Illinois moves to ban deceptive residential listing agreements

Stems from controversy surrounding MV Realty and its alleged unfair contracts

Illinois Moves to Ban Deceptive Resi Listing Agreements

From left: MV Realty’s Tony Mitchell and State Representative Terra Costa Howard (Getty, MV Realty, Facebook)

Legislation banning long-term and costly real estate listing agreements has been passed by the Illinois House and Senate, sending it to Gov. J.B. Pritzker for final approval. 

The bill, stemming from the MV Realty controversy, aims to prohibit unfair real estate listing agreements that extend beyond a year and bind future property owners, the Chicago Sun-Times reported

The legislation provides an exit strategy for homeowners who have already signed such agreements. It allows them to petition a judge to void the contract, rendering it unenforceable.

The move has been lauded by AARP and land title insurance groups for protecting consumers and deterring similar schemes.

Many homeowners were unaware of the contract terms they had signed, said State Rep.Terra Costa Howard, a lawyer and the bill’s sponsor in the Illinois House.

“We know that our most vulnerable populations are often preyed upon,” Howard told the outlet. “People don’t realize what’s happening.”

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The measure is part of a broader trend of state-level consumer protection efforts following the MV Realty scandal. The Boca Raton-based firm has faced numerous lawsuits for alleged deceptive business practices in at least 10 states.

Illinois Attorney General Kwame Raoul sued MV Realty in April, accusing the company of targeting homeowners with equity in their homes who needed cash. The company allegedly offered upfront payments in exchange for 40-year exclusive listing agreements, which included hidden fees and restricted the homeowners’ ability to refinance or sell their properties.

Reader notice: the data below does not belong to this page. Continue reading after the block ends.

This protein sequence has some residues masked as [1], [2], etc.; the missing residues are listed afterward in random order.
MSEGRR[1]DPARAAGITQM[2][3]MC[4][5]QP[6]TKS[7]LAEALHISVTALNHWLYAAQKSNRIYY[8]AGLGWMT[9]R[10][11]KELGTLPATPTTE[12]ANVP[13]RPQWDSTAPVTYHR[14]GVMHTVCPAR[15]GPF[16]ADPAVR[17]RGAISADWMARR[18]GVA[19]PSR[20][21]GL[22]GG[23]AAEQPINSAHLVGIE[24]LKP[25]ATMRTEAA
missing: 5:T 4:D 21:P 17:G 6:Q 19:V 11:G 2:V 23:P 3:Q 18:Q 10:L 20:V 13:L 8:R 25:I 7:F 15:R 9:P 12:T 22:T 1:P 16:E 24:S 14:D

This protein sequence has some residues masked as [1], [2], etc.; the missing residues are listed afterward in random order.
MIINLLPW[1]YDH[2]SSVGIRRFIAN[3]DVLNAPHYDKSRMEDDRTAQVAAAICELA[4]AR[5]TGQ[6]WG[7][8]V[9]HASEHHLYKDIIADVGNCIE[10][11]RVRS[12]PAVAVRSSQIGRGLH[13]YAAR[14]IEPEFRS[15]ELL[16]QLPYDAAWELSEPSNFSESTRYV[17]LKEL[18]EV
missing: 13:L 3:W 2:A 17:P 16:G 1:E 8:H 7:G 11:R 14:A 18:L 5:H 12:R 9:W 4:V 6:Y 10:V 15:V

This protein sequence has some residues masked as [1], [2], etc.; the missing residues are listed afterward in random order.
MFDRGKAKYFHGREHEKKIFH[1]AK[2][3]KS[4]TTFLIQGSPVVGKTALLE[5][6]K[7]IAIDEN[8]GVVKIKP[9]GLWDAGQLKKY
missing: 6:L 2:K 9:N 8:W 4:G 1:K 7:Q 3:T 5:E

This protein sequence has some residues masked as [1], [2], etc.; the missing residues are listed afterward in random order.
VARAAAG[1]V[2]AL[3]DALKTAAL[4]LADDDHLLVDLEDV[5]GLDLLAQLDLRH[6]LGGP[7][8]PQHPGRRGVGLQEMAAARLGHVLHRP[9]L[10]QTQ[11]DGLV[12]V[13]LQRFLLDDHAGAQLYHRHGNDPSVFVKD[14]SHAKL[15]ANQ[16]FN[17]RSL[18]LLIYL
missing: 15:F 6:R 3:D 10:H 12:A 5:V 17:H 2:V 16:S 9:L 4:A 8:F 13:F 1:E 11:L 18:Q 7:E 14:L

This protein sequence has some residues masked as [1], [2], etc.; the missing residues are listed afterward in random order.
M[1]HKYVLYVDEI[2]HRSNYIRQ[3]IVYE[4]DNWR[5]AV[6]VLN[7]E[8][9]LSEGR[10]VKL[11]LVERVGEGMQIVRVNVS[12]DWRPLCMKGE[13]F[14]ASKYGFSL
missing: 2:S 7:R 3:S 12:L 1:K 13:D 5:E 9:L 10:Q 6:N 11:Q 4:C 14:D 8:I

Financially distressed homeowners who signed MV Realty’s agreements received a one-time payment of about 0.3 percent of the home’s value, according to Raoul’s lawsuit. These agreements, filed with county offices, clouded property titles and extended to heirs without their knowledge. Breaching the agreement by listing the home with another agent entitled MV Realty to 3 percent of the sale price.

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MV Realty had over 34,000 agreements nationwide, including 750 in Illinois. The company ceased signing new agreements in 2022. Raoul’s lawsuit seeks civil penalties and the nullification of all Illinois contracts.

MV Realty filed for Chapter 11 bankruptcy protection last year but withdrew the petition recently. Investigations by the U.S. Department of Housing and Urban Development and the federal Consumer Financial Protection Bureau are ongoing.

—Quinn Donoghue 

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